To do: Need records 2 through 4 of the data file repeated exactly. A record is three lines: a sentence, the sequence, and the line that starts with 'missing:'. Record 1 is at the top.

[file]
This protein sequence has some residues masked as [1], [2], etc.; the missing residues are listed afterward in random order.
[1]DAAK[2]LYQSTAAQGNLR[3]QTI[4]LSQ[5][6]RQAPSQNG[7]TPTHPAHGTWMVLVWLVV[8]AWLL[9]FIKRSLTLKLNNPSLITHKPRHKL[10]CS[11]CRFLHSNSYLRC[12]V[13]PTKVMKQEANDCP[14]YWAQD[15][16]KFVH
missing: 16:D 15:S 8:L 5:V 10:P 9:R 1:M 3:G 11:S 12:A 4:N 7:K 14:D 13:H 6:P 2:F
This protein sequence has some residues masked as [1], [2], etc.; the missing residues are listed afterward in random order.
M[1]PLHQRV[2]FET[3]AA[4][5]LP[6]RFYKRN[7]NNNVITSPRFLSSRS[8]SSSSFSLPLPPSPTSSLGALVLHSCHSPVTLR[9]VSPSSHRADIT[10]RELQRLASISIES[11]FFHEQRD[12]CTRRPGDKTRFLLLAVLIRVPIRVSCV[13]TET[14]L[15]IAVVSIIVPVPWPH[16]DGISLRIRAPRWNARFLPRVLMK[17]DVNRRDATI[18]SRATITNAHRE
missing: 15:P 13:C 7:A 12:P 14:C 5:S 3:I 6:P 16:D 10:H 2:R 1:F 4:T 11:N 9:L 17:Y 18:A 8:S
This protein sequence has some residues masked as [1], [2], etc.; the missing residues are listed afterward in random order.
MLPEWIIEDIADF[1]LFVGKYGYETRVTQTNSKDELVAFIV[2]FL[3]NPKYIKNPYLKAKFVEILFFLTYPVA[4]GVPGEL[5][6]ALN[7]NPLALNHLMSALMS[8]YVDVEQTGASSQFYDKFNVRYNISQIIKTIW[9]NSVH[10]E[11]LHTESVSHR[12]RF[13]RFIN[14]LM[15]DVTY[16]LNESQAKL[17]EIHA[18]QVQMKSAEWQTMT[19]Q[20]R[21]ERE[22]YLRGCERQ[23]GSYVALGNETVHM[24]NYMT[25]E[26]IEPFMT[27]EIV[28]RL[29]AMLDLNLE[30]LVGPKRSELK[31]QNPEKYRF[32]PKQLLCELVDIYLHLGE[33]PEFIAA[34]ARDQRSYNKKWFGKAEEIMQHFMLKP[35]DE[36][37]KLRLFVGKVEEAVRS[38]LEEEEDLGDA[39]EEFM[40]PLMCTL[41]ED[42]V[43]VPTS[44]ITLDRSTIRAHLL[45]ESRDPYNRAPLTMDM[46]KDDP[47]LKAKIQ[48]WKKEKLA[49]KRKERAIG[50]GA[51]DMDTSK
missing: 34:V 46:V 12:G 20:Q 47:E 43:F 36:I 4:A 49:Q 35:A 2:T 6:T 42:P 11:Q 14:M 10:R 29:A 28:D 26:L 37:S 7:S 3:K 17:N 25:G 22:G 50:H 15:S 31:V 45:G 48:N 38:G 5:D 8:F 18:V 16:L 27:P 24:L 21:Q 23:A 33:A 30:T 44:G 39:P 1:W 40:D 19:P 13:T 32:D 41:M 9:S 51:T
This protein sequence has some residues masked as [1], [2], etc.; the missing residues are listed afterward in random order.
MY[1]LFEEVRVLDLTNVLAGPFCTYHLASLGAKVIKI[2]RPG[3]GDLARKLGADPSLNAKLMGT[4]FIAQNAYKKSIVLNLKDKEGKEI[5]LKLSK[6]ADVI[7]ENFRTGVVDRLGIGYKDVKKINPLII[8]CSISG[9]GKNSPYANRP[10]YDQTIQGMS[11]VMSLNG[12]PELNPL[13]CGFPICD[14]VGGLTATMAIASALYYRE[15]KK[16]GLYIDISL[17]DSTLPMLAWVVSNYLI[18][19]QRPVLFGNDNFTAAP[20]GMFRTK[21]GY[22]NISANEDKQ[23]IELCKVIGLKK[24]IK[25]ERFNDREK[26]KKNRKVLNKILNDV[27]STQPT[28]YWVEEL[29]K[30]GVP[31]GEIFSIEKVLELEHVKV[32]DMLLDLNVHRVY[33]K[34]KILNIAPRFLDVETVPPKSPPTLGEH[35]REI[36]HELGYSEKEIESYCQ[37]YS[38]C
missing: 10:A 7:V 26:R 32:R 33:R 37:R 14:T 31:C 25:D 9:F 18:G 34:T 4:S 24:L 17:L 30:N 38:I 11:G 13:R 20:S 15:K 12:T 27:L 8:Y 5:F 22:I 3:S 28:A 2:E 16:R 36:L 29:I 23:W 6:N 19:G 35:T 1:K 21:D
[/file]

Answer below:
This protein sequence has some residues masked as [1], [2], etc.; the missing residues are listed afterward in random order.
M[1]PLHQRV[2]FET[3]AA[4][5]LP[6]RFYKRN[7]NNNVITSPRFLSSRS[8]SSSSFSLPLPPSPTSSLGALVLHSCHSPVTLR[9]VSPSSHRADIT[10]RELQRLASISIES[11]FFHEQRD[12]CTRRPGDKTRFLLLAVLIRVPIRVSCV[13]TET[14]L[15]IAVVSIIVPVPWPH[16]DGISLRIRAPRWNARFLPRVLMK[17]DVNRRDATI[18]SRATITNAHRE
missing: 15:P 13:C 7:A 12:P 14:C 5:S 3:I 6:P 16:D 10:H 2:R 1:F 4:T 11:N 9:L 17:Y 18:A 8:S
This protein sequence has some residues masked as [1], [2], etc.; the missing residues are listed afterward in random order.
MLPEWIIEDIADF[1]LFVGKYGYETRVTQTNSKDELVAFIV[2]FL[3]NPKYIKNPYLKAKFVEILFFLTYPVA[4]GVPGEL[5][6]ALN[7]NPLALNHLMSALMS[8]YVDVEQTGASSQFYDKFNVRYNISQIIKTIW[9]NSVH[10]E[11]LHTESVSHR[12]RF[13]RFIN[14]LM[15]DVTY[16]LNESQAKL[17]EIHA[18]QVQMKSAEWQTMT[19]Q[20]R[21]ERE[22]YLRGCERQ[23]GSYVALGNETVHM[24]NYMT[25]E[26]IEPFMT[27]EIV[28]RL[29]AMLDLNLE[30]LVGPKRSELK[31]QNPEKYRF[32]PKQLLCELVDIYLHLGE[33]PEFIAA[34]ARDQRSYNKKWFGKAEEIMQHFMLKP[35]DE[36][37]KLRLFVGKVEEAVRS[38]LEEEEDLGDA[39]EEFM[40]PLMCTL[41]ED[42]V[43]VPTS[44]ITLDRSTIRAHLL[45]ESRDPYNRAPLTMDM[46]KDDP[47]LKAKIQ[48]WKKEKLA[49]KRKERAIG[50]GA[51]DMDTSK
missing: 34:V 46:V 12:G 20:Q 47:E 43:F 36:I 4:A 49:Q 35:A 2:T 6:T 42:P 11:Q 14:M 10:R 29:A 28:D 26:L 37:S 7:S 3:K 17:N 25:G 22:G 50:H 15:S 31:V 45:G 48:N 38:G 5:D 8:F 18:V 16:L 27:P 24:L 21:Q 23:A 33:A 30:T 44:G 39:P 1:W 40:D 19:P 13:T 32:D 41:M 9:S 51:T
This protein sequence has some residues masked as [1], [2], etc.; the missing residues are listed afterward in random order.
MY[1]LFEEVRVLDLTNVLAGPFCTYHLASLGAKVIKI[2]RPG[3]GDLARKLGADPSLNAKLMGT[4]FIAQNAYKKSIVLNLKDKEGKEI[5]LKLSK[6]ADVI[7]ENFRTGVVDRLGIGYKDVKKINPLII[8]CSISG[9]GKNSPYANRP[10]YDQTIQGMS[11]VMSLNG[12]PELNPL[13]CGFPICD[14]VGGLTATMAIASALYYRE[15]KK[16]GLYIDISL[17]DSTLPMLAWVVSNYLI[18][19]QRPVLFGNDNFTAAP[20]GMFRTK[21]GY[22]NISANEDKQ[23]IELCKVIGLKK[24]IK[25]ERFNDREK[26]KKNRKVLNKILNDV[27]STQPT[28]YWVEEL[29]K[30]GVP[31]GEIFSIEKVLELEHVKV[32]DMLLDLNVHRVY[33]K[34]KILNIAPRFLDVETVPPKSPPTLGEH[35]REI[36]HELGYSEKEIESYCQ[37]YS[38]C
missing: 10:A 7:V 26:R 32:R 33:R 37:R 14:T 31:C 25:D 9:F 18:G 34:T 4:S 24:L 17:L 30:N 38:I 11:G 13:R 20:S 15:K 12:T 27:L 8:Y 5:F 22:I 3:S 28:A 2:E 16:R 36:L 29:I 23:W 6:N 19:G 35:T 1:K 21:D